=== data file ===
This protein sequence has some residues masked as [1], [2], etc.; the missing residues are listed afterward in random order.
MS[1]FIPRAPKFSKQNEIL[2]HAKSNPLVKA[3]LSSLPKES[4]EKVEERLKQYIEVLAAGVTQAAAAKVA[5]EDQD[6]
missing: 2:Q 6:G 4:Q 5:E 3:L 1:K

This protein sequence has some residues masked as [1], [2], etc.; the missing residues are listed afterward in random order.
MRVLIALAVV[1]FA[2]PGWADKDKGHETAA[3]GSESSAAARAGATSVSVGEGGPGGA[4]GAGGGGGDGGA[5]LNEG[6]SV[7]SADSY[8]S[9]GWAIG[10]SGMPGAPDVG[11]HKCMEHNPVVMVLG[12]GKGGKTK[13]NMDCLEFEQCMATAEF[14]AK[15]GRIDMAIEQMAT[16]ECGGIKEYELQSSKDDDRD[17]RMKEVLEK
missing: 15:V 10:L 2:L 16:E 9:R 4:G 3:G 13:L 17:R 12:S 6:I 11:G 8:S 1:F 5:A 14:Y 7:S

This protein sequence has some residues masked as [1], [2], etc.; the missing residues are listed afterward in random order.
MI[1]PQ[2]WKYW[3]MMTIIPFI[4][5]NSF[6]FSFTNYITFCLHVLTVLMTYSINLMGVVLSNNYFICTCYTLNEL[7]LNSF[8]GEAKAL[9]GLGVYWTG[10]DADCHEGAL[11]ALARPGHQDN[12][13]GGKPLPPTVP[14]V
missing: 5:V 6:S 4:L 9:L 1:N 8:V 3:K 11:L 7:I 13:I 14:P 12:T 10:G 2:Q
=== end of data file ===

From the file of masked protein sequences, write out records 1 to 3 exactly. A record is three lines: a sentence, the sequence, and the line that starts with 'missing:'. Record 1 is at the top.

This protein sequence has some residues masked as [1], [2], etc.; the missing residues are listed afterward in random order.
MS[1]FIPRAPKFSKQNEIL[2]HAKSNPLVKA[3]LSSLPKES[4]EKVEERLKQYIEVLAAGVTQAAAAKVA[5]EDQD[6]
missing: 2:Q 6:G 4:Q 5:E 3:L 1:K

This protein sequence has some residues masked as [1], [2], etc.; the missing residues are listed afterward in random order.
MRVLIALAVV[1]FA[2]PGWADKDKGHETAA[3]GSESSAAARAGATSVSVGEGGPGGA[4]GAGGGGGDGGA[5]LNEG[6]SV[7]SADSY[8]S[9]GWAIG[10]SGMPGAPDVG[11]HKCMEHNPVVMVLG[12]GKGGKTK[13]NMDCLEFEQCMATAEF[14]AK[15]GRIDMAIEQMAT[16]ECGGIKEYELQSSKDDDRD[17]RMKEVLEK
missing: 15:V 10:L 2:L 16:E 9:R 4:G 3:G 13:L 17:R 12:S 6:I 11:G 8:S 1:F 5:A 14:Y 7:S

This protein sequence has some residues masked as [1], [2], etc.; the missing residues are listed afterward in random order.
MI[1]PQ[2]WKYW[3]MMTIIPFI[4][5]NSF[6]FSFTNYITFCLHVLTVLMTYSINLMGVVLSNNYFICTCYTLNEL[7]LNSF[8]GEAKAL[9]GLGVYWTG[10]DADCHEGAL[11]ALARPGHQDN[12][13]GGKPLPPTVP[14]V
missing: 5:V 6:S 4:L 9:L 1:N 8:V 3:K 11:L 7:I 13:I 14:P 12:T 10:G 2:Q